Accreditation and SACS

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In the United States, accreditation is a non-governmental, peer-review process that assures the quality of the postsecondary education students receive. Educational institutions or programs volunteer to undergo this review periodically to determine if certain criteria are being met.

It is important to understand, however, that accreditation is not a ranking system. It is simply assurance that a program or institution meets established quality standards. The States assume varying degrees of control over education, but, in general, institutions of higher education are permitted to operate with considerable independence and autonomy. As a consequence, American educational institutions can vary widely in the character and quality of their programs. In order to ensure a basic level of quality, the practice of accreditation arose in the United States as a means of conducting non-governmental, peer evaluation of educational institutions and programs.

There are two types of accreditation: institutional and specialized.

  • Institutional accreditation evaluates overall institutional quality. One form of institutional accreditation is regional accreditation of colleges and universities.

  • Specialized accreditation examines specific programs of study, rather than an institution as a whole. This type of accreditation is granted to specific programs at specific levels. Architecture, nursing, law, medicine, and engineering programs are often evaluated through specialized accreditation.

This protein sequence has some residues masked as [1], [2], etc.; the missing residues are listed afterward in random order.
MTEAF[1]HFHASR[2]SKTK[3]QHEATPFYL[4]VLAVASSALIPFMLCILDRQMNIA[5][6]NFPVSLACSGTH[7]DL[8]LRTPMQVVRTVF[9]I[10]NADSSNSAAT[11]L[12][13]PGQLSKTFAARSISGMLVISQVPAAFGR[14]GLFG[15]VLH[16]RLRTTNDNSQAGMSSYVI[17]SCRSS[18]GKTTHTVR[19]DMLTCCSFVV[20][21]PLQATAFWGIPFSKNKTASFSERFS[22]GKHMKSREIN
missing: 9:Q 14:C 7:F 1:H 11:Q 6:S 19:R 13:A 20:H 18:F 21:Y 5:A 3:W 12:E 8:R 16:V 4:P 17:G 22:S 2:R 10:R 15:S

The Commission on Colleges (COC) of the Southern Association of Colleges and Schools (SACS) is the regional body for the accreditation of degree-granting higher education institutions in the Southern states. The Commission’s mission is the enhancement of educational quality throughout the region and it strives to improve the effectiveness of institutions by ensuring that institutions meet standards established by the higher education community that address the needs of society and students. It serves as the common denominator of shared values and practices among the diverse institutions in Alabama, Florida,Georgia, Kentucky, Louisiana, Mississippi, North Carolina, South Carolina, Tennessee, Texas, and Virginia as well as Latin America and other international sites approved by the Commission on Colleges that award associate, baccalaureate, master’s, or doctoral degrees. The Commission also accepts applications from other international institutions of higher education.